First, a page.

Longtime readers of this newsletter will know that we at DFC love bacteria – specifically those found in the human microbiome. These little guys not only improve our health, but generally astound scientists the longer they look at them!
Happy bacteria have long been known to have a beneficial effect on human digestion. But new research is pointing to a similar good influence on the other end of the food chain. A team out of UC Riverside has determined that fermented food waste when applied as fertilizer to food crops, can boost the crops’ resistance to pathogens and reduce their carbon emissions. This has the two-fold benefit of increasing yields and finding a use for the pernicious problem of food waste.
“[The team] examined the byproducts from two kinds of waste that is readily available in Southern California: beer mash — a byproduct of beer production — and mixed food waste discarded by grocery stores.
Both types of waste were fermented by River Road Research and then added to the irrigation system watering citrus plants in a greenhouse. Within 24 hours, the average population of beneficial bacteria were two to three orders of magnitude greater than in plants that did not receive the treatments, and this trend continued each time the researchers added treatments.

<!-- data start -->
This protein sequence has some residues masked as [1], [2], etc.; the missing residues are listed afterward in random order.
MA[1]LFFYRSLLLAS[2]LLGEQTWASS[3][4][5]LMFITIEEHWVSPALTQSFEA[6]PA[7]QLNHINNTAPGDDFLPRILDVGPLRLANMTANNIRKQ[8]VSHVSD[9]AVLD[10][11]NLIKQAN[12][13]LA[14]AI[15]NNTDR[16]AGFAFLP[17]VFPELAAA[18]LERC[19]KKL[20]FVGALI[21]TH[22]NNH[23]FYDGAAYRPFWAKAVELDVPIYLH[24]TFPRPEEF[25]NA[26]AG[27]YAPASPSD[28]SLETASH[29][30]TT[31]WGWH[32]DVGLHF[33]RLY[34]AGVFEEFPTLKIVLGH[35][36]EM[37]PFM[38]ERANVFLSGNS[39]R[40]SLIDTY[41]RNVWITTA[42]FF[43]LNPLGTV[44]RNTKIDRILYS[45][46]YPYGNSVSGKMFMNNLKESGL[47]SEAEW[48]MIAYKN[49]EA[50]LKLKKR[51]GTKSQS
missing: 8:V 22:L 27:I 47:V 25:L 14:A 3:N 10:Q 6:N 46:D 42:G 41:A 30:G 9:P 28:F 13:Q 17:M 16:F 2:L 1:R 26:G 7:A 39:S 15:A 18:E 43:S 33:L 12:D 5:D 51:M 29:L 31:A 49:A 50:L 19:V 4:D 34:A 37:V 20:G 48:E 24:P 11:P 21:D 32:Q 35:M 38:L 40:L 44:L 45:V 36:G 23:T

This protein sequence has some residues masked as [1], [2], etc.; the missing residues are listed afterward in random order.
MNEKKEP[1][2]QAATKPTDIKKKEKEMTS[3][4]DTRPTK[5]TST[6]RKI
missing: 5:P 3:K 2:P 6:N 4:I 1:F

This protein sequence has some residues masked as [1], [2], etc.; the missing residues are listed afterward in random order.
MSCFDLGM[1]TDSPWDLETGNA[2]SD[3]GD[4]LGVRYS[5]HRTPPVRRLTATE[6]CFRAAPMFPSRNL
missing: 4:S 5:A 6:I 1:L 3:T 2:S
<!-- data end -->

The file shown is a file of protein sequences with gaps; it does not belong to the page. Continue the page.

UCR environmental scientist Samantha Ying and her team then studied the carbon dynamics and nutrients including nitrogen in the soil of the treated crops. The analysis showed a spike in the amount of carbon in irrigation water after being treated with waste products, followed by a sharp decrease, suggesting the beneficial bacteria used the available carbon to replicate.”
Additionally, the team determined that the food waste slurry had no salmonella or other harmful bacteria in the mix, indicating the chance for food-borne illness using this type of fertilizer is low.
The team recently published its findings and is enthused at the possibility of creating a sustainable, closed system for food production. I’m a fan too, but I really enjoy the fact those wee cheerful bacteria are going to have a field day in the fields, as well as in our guts!